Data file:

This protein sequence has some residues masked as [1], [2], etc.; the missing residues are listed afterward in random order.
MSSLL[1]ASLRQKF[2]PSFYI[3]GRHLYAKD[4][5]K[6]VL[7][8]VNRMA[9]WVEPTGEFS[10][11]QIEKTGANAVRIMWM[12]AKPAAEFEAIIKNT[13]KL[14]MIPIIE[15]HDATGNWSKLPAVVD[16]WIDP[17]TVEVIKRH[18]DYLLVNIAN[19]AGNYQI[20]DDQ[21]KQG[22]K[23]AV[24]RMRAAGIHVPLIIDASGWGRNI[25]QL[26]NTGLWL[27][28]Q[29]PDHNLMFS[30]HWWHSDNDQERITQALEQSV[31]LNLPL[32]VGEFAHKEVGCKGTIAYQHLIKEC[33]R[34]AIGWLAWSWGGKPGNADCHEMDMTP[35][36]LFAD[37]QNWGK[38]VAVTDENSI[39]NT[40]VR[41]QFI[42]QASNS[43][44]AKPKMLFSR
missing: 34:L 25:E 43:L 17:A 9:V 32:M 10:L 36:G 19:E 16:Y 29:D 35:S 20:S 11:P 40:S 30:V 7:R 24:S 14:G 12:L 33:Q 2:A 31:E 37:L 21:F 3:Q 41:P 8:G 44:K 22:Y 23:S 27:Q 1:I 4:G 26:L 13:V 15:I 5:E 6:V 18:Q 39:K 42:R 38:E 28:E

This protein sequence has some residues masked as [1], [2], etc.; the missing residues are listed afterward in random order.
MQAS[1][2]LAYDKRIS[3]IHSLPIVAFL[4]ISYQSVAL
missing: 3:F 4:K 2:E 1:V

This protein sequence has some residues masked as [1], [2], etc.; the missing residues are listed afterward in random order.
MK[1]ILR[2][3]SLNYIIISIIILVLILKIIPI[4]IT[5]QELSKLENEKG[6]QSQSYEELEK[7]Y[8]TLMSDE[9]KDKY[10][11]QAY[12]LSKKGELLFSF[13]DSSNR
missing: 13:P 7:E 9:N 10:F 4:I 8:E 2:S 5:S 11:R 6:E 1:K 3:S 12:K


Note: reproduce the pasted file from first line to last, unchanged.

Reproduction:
This protein sequence has some residues masked as [1], [2], etc.; the missing residues are listed afterward in random order.
MSSLL[1]ASLRQKF[2]PSFYI[3]GRHLYAKD[4][5]K[6]VL[7][8]VNRMA[9]WVEPTGEFS[10][11]QIEKTGANAVRIMWM[12]AKPAAEFEAIIKNT[13]KL[14]MIPIIE[15]HDATGNWSKLPAVVD[16]WIDP[17]TVEVIKRH[18]DYLLVNIAN[19]AGNYQI[20]DDQ[21]KQG[22]K[23]AV[24]RMRAAGIHVPLIIDASGWGRNI[25]QL[26]NTGLWL[27][28]Q[29]PDHNLMFS[30]HWWHSDNDQERITQALEQSV[31]LNLPL[32]VGEFAHKEVGCKGTIAYQHLIKEC[33]R[34]AIGWLAWSWGGKPGNADCHEMDMTP[35][36]LFAD[37]QNWGK[38]VAVTDENSI[39]NT[40]VR[41]QFI[42]QASNS[43][44]AKPKMLFSR
missing: 34:L 25:E 43:L 17:A 9:V 32:M 10:L 36:G 19:E 16:Y 29:D 35:S 20:S 11:P 40:S 30:V 7:R 24:S 14:G 12:L 33:Q 2:A 31:E 37:L 21:F 3:Q 41:P 8:G 44:K 22:Y 23:S 27:Q 1:I 4:G 26:L 13:V 15:I 5:E 6:V 18:Q 39:K 42:R 38:E 28:E

This protein sequence has some residues masked as [1], [2], etc.; the missing residues are listed afterward in random order.
MQAS[1][2]LAYDKRIS[3]IHSLPIVAFL[4]ISYQSVAL
missing: 3:F 4:K 2:E 1:V

This protein sequence has some residues masked as [1], [2], etc.; the missing residues are listed afterward in random order.
MK[1]ILR[2][3]SLNYIIISIIILVLILKIIPI[4]IT[5]QELSKLENEKG[6]QSQSYEELEK[7]Y[8]TLMSDE[9]KDKY[10][11]QAY[12]LSKKGELLFSF[13]DSSNR
missing: 13:P 7:E 9:N 10:F 4:I 8:E 2:S 5:S 11:R 6:E 1:K 3:S 12:K